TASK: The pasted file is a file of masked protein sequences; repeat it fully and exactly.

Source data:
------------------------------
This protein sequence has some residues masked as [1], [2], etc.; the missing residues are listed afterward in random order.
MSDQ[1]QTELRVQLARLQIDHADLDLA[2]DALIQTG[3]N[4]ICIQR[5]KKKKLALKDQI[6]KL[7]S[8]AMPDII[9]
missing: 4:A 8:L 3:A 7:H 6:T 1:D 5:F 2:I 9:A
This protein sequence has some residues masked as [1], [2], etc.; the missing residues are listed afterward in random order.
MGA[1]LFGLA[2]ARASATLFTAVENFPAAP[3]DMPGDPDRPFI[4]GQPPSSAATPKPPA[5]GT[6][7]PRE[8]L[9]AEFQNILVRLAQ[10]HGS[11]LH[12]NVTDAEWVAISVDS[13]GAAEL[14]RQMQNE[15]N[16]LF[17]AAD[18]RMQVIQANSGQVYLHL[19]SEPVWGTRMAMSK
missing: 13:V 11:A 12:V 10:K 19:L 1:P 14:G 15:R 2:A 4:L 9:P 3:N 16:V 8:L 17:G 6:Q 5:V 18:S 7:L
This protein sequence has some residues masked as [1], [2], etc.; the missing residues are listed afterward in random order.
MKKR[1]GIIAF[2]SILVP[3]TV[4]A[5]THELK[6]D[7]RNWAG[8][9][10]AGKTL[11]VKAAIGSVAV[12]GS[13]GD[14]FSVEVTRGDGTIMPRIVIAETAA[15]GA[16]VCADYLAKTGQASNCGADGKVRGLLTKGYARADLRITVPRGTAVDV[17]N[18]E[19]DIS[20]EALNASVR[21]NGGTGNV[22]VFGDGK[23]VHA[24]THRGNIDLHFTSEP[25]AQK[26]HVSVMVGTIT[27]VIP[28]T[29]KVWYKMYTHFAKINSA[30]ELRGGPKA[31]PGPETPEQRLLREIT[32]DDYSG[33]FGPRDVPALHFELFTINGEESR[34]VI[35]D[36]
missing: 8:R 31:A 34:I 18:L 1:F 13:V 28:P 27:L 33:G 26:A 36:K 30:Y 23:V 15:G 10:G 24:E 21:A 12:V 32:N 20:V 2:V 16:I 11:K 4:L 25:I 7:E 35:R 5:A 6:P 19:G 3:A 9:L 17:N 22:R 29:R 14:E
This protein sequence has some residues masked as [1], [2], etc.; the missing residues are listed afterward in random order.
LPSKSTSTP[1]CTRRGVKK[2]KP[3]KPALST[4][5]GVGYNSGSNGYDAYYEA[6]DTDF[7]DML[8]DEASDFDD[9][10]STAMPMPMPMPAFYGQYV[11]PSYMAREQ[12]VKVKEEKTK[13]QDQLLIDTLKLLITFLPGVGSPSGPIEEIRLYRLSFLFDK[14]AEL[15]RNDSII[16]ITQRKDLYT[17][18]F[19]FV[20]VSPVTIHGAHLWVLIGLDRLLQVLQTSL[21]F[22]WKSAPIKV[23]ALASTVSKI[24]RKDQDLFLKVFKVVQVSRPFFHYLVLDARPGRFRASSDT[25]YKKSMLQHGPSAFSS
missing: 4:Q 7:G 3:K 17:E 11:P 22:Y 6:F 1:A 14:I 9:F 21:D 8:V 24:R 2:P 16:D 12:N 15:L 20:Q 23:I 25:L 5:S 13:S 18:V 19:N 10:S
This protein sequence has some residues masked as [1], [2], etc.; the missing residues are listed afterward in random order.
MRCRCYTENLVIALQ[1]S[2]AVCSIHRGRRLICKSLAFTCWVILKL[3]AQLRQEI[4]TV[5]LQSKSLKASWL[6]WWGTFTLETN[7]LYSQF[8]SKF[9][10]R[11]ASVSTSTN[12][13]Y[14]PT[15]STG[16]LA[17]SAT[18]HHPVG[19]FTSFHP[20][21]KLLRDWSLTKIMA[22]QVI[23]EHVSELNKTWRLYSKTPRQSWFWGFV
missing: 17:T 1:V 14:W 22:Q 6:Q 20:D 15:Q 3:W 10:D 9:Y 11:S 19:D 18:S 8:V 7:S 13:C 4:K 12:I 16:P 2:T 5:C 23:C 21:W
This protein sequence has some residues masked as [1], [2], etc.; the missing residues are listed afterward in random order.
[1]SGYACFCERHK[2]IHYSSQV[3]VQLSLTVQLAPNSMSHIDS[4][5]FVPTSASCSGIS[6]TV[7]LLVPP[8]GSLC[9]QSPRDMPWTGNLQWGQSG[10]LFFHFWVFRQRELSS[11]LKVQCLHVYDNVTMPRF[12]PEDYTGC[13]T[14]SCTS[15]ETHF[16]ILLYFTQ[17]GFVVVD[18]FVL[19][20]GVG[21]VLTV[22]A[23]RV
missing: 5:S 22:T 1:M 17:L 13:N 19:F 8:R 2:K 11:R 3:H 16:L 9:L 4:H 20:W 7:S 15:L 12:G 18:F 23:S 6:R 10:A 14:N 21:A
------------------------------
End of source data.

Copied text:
This protein sequence has some residues masked as [1], [2], etc.; the missing residues are listed afterward in random order.
MSDQ[1]QTELRVQLARLQIDHADLDLA[2]DALIQTG[3]N[4]ICIQR[5]KKKKLALKDQI[6]KL[7]S[8]AMPDII[9]
missing: 4:A 8:L 3:A 7:H 6:T 1:D 5:F 2:I 9:A
This protein sequence has some residues masked as [1], [2], etc.; the missing residues are listed afterward in random order.
MGA[1]LFGLA[2]ARASATLFTAVENFPAAP[3]DMPGDPDRPFI[4]GQPPSSAATPKPPA[5]GT[6][7]PRE[8]L[9]AEFQNILVRLAQ[10]HGS[11]LH[12]NVTDAEWVAISVDS[13]GAAEL[14]RQMQNE[15]N[16]LF[17]AAD[18]RMQVIQANSGQVYLHL[19]SEPVWGTRMAMSK
missing: 13:V 11:A 12:V 10:K 19:L 1:P 14:G 15:R 2:A 4:L 9:P 3:N 16:V 8:L 17:G 6:Q 5:V 18:S 7:L
This protein sequence has some residues masked as [1], [2], etc.; the missing residues are listed afterward in random order.
MKKR[1]GIIAF[2]SILVP[3]TV[4]A[5]THELK[6]D[7]RNWAG[8][9][10]AGKTL[11]VKAAIGSVAV[12]GS[13]GD[14]FSVEVTRGDGTIMPRIVIAETAA[15]GA[16]VCADYLAKTGQASNCGADGKVRGLLTKGYARADLRITVPRGTAVDV[17]N[18]E[19]DIS[20]EALNASVR[21]NGGTGNV[22]VFGDGK[23]VHA[24]THRGNIDLHFTSEP[25]AQK[26]HVSVMVGTIT[27]VIP[28]T[29]KVWYKMYTHFAKINSA[30]ELRGGPKA[31]PGPETPEQRLLREIT[32]DDYSG[33]FGPRDVPALHFELFTINGEESR[34]VI[35]D[36]
missing: 8:R 31:A 34:I 18:L 1:F 13:V 28:P 27:L 33:G 26:A 36:K 30:Y 23:V 15:G 10:G 24:E 21:A 12:V 32:N 20:V 2:V 16:I 11:K 4:L 25:I 7:E 35:R 5:A 6:P 19:G 3:A 9:L 17:N 22:R 29:R 14:E
This protein sequence has some residues masked as [1], [2], etc.; the missing residues are listed afterward in random order.
LPSKSTSTP[1]CTRRGVKK[2]KP[3]KPALST[4][5]GVGYNSGSNGYDAYYEA[6]DTDF[7]DML[8]DEASDFDD[9][10]STAMPMPMPMPAFYGQYV[11]PSYMAREQ[12]VKVKEEKTK[13]QDQLLIDTLKLLITFLPGVGSPSGPIEEIRLYRLSFLFDK[14]AEL[15]RNDSII[16]ITQRKDLYT[17][18]F[19]FV[20]VSPVTIHGAHLWVLIGLDRLLQVLQTSL[21]F[22]WKSAPIKV[23]ALASTVSKI[24]RKDQDLFLKVFKVVQVSRPFFHYLVLDARPGRFRASSDT[25]YKKSMLQHGPSAFSS
missing: 4:Q 7:G 3:K 17:E 11:P 22:Y 6:F 1:A 14:I 9:F 21:D 8:V 24:R 2:P 16:D 12:N 15:L 20:Q 23:I 25:L 5:S 13:S 18:V 19:N 10:S
This protein sequence has some residues masked as [1], [2], etc.; the missing residues are listed afterward in random order.
MRCRCYTENLVIALQ[1]S[2]AVCSIHRGRRLICKSLAFTCWVILKL[3]AQLRQEI[4]TV[5]LQSKSLKASWL[6]WWGTFTLETN[7]LYSQF[8]SKF[9][10]R[11]ASVSTSTN[12][13]Y[14]PT[15]STG[16]LA[17]SAT[18]HHPVG[19]FTSFHP[20][21]KLLRDWSLTKIMA[22]QVI[23]EHVSELNKTWRLYSKTPRQSWFWGFV
missing: 17:T 1:V 14:W 22:Q 6:Q 20:D 15:Q 3:W 10:D 9:Y 11:S 19:D 18:S 8:V 7:S 13:C 4:K 12:I 16:P 2:T 5:C 23:C 21:W
This protein sequence has some residues masked as [1], [2], etc.; the missing residues are listed afterward in random order.
[1]SGYACFCERHK[2]IHYSSQV[3]VQLSLTVQLAPNSMSHIDS[4][5]FVPTSASCSGIS[6]TV[7]LLVPP[8]GSLC[9]QSPRDMPWTGNLQWGQSG[10]LFFHFWVFRQRELSS[11]LKVQCLHVYDNVTMPRF[12]PEDYTGC[13]T[14]SCTS[15]ETHF[16]ILLYFTQ[17]GFVVVD[18]FVL[19][20]GVG[21]VLTV[22]A[23]RV
missing: 5:S 22:T 1:M 17:L 13:N 19:F 8:R 2:K 11:R 3:H 16:L 9:L 4:H 20:W 7:S 15:L 12:G 18:F 23:S 6:R 10:A 14:N 21:A